Joe talks about his journey, the highs and the lows, from creating an app worth millions of pounds to recently winning a place to study an MBA at Stanford in the US.

What were your plans after leaving Radley?

I went to Trinity College Dublin where I studied English Literature and History.  I didn’t have a particular career path in mind at the time, in fact I had no idea what I wanted to do.  I certainly wasn’t interested in business.

Yet you started your own business?

Yes, I came up with the idea for Raffler when I was in my third year.  I wasn’t sure what I wanted to do but having seen people close to me struggle to find work, I decided I didn’t want to be dependent on the approval of others. I wanted to be in charge of my own destiny and creating a business seemed like the obvious way to do this.

Tell me about Raffler.

It was a simple idea: People watched two 30 second adverts on our app (Raffler), and in turn gained the chance to win £1,000.  A winner was selected at random, so everyone had an equal chance.

We grew it very quickly to over 250,000 users.

It’s hard to believe, but not that long ago showing video ads on an app was an innovative offering. Before Facebook swallowed the online video ad market, companies would pay lots to apps such as Raffler to show their adverts. In 2017, Raffler was the top trending app on Apple’s app store in the UK, and the number one lifestyle app.  Its success even made national papers.

Unfortunately, Apple changed their policies on how advertising can be used in apps.  What was a multi-million-pound business went to zero pretty much overnight.

What did you do next?

I started working at Unidays, they provide discounts from leading brands to students all over the world.  It was my responsibility to find and bring new products to market.  Developing new app solutions for students was also part of my remit.

It was fun and interesting, but definitely a little crazy. In my free time, while at both Raffler and Unidays, I helped set up and run Mob Kitchen.

When lockdown hit, it was clear that Mob Kitchen was growing very fast and needed more time than I was able to give it while working at Unidays. In addition, I wanted to launch a D2C (direct-to-consumer) intimate health business. So, I quit my job and jumped back into entrepreneurship.

How did you get involved with Mob Kitchen?

After setting up Raffler, lots of people started coming to me for advice about creating their own businesses.  Ben was one of them.  Having grown Raffler through influencer marketing, I understood the power of the sector, and was looking for ways to be involved with it.  Moreover, Ben’s passion, energy, and drive were overwhelming. I believed in him as much as influencer marketing.  So much so that I decided to invest what money I had into Mob Kitchen, which for four years was the only investment the business took on.

Tell me about Mob Kitchen.

It’s about food.  It started as a little Facebook page and has just kept growing. We now have more than 2 million followers across social media.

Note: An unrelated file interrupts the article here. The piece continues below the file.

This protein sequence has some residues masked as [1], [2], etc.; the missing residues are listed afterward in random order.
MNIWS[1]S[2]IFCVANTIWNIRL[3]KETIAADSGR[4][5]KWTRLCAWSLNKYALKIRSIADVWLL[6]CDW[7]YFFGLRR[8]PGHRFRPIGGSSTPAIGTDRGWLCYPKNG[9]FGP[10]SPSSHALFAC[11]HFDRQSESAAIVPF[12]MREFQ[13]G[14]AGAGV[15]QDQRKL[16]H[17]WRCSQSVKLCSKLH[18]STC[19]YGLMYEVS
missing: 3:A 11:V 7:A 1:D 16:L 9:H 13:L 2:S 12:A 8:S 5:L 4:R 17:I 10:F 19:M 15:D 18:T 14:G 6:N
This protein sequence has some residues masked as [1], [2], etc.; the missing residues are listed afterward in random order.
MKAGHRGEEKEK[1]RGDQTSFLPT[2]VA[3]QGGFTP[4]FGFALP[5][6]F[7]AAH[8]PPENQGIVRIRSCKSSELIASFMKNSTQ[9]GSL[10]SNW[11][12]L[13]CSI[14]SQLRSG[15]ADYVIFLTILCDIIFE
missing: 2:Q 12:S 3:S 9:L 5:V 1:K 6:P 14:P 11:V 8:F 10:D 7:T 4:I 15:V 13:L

Years ago, Ben noticed the virality of “food porn”, and was confident there would be an even greater market for real food videos. Food that people would actually cook. Two years ago we had five employees and now we’re up to 50.  Last year we moved into big professional studios that we built in East London and have already outgrown them.

What’s next for Mob Kitchen?

Recently, we rebranded as the Mouth Group because the name Mob Kitchen no longer reflected the total business. Mouth now encompasses Mob, Juiced –a celebrity chef talent agency, and Peckish, an app we will soon be launching.

We’ve also recently started a vegan media brand and aim to start a healthy food one too. You should also look out for Mob kitchenware products and a paid subscription offering that we’ll be releasing in a year or so.

Given that Mouth Group is all social media based, are you followers mainly the younger generation?

Our demographic target is 21 to 32 year olds, they make up 60% of our audience.  Which means we do have ‘older’ followers as well!  The question is, do we stick with the 21 to 31 year age group or grow old with them?

What does the future hold for you?

In the near future I’ll be moving to Palo Alto in California. I recently won a place to study an MBA at Stanford, which I hope to use as a steppingstone to launch the Mouth Group and my D2C business in the USA, as well as to finding new opportunities.

What do you remember about your school days?

I remember Radley, in the main, fondly.  I think boarding school led me to having quite a romantic view of life afterwards, since one of the only ways to experience it was through books and films.  It was, a bit unusually, the likes of Leonard Cohen, Humphrey Bogart and Hemmingway that did it for me.

Although the first few years were fairly spartan, I enjoyed sixth form a lot.  I’m still very close with seven or eight people from Radley, friendships that mean a lot to me.

To find out more about mob kitchen, visit their website.

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